I’m a slow reader, so this type of post will not be a monthly feature; but this month I read three books, so I decided to do a quick review.
Their Eyes Were Watching God by Zora Neale Hurston
This was the January selection for my book club and a feast for an English major’s heart. What I loved most was the paradoxical philosophy of the book…we have control of nothing, we have control of everything. The consensus of the group was that it was a wonderful read; although some members enjoyed it more as an audio book since much of the dialog is written in a dialect. It is the story of Janie Crawford, and her journey through life and to herself. In beautiful language, it captures the stuff of life…love, loss, pain, friendship, humor and joy. It’s all there.
The World We Found by Thrity Umrigar
This was a readalong I participated in at S. Krishna’s Books. It’s also the first book I read for the South Asian Challenge. Armaiti, Laleh, Kavita and Nishta were college student in 1970’s India, but have drifted apart over the years. When Armaiti, who moved to America, is diagnosed with cancer, the other three friends decide to visit her one last time. The journey towards the visit is where all the action takes place, as all the women deal with what their lives mean, their regrets and the compromises they made along the way. The language and writing is so beautiful it took my breath away, and Ms. Umrigar’s eye for relationships strikes right to the heart. Loved it.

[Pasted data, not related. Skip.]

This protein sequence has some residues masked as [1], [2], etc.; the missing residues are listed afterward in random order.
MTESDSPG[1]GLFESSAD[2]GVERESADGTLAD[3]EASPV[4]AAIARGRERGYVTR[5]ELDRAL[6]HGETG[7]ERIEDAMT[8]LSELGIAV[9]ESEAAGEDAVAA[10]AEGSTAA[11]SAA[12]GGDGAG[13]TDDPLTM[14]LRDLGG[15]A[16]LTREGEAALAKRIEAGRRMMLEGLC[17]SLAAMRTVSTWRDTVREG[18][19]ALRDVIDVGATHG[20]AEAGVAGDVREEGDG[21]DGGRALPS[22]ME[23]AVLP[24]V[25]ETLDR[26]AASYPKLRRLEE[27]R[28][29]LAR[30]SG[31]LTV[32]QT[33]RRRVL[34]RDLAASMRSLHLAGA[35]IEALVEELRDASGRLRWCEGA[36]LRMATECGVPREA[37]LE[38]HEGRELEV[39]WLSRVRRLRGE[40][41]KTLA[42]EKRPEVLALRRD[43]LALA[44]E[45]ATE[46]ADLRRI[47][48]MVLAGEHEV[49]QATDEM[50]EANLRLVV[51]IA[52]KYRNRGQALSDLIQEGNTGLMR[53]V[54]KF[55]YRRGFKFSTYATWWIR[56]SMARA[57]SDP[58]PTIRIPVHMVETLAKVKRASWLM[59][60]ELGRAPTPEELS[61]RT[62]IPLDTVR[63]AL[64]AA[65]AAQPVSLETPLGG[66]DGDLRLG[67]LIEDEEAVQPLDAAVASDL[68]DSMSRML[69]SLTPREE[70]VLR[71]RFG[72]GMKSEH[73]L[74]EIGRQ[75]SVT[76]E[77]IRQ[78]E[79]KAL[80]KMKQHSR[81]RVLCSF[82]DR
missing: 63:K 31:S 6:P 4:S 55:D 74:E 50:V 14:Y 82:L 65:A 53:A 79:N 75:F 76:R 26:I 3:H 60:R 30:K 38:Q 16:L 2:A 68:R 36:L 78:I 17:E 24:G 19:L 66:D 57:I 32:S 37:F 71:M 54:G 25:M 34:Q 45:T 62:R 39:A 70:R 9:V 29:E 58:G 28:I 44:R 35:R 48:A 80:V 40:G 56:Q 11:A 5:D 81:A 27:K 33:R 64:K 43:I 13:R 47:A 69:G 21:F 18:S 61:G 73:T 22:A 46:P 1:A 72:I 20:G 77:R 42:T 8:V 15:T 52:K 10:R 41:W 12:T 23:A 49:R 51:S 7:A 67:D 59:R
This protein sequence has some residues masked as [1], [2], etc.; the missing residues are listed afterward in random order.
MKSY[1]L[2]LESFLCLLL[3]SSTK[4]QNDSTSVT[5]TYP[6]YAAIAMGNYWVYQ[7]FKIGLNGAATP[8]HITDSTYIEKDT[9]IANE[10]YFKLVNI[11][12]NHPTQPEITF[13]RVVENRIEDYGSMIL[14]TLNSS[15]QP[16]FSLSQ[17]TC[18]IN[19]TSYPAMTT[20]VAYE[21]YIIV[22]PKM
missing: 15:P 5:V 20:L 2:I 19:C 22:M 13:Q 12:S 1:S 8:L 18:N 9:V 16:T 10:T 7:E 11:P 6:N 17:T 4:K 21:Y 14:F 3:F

The Guernsey Literary and Potato Peel Pie Society by Mary Ann Shaffer and Annie Barrows
The title was the first thing that piqued my interest, then I started hearing positive reviews, so I decided to give it a try. Set in 1946, this is the story of Juliet Ashton, a writer who gets to know some of the residents of the island of Guernsey. Through their correspondence, she learns how they endured the German occupation, and how their extraordinary society helped them through. What I enjoyed most about this novel was it is written entirely in letters between the characters. Because of this, you learn about the characters the same way you would as if you were corresponding with someone. The writing is at turns sharp, witty and poignant. Again, loved it.
If you love beautiful writing and compelling characters, any one of these books would do you well. If you like action and a complex story line, these may not suit you.
Now for a little fun. I actually won an Advance Reader’s Edition of The World We Found by Thrity Umrigar, and I’d love to pass it along. Just leave a comment on today’s post by Monday, January 30, 2012 at 11:59 pm EST, and I’ll draw a name on Tuesday, January 31, 2012.
Reading good books ruins you for enjoying bad books.
Isola Pribby – The Guernsey Literary and Potato Peel Pie Society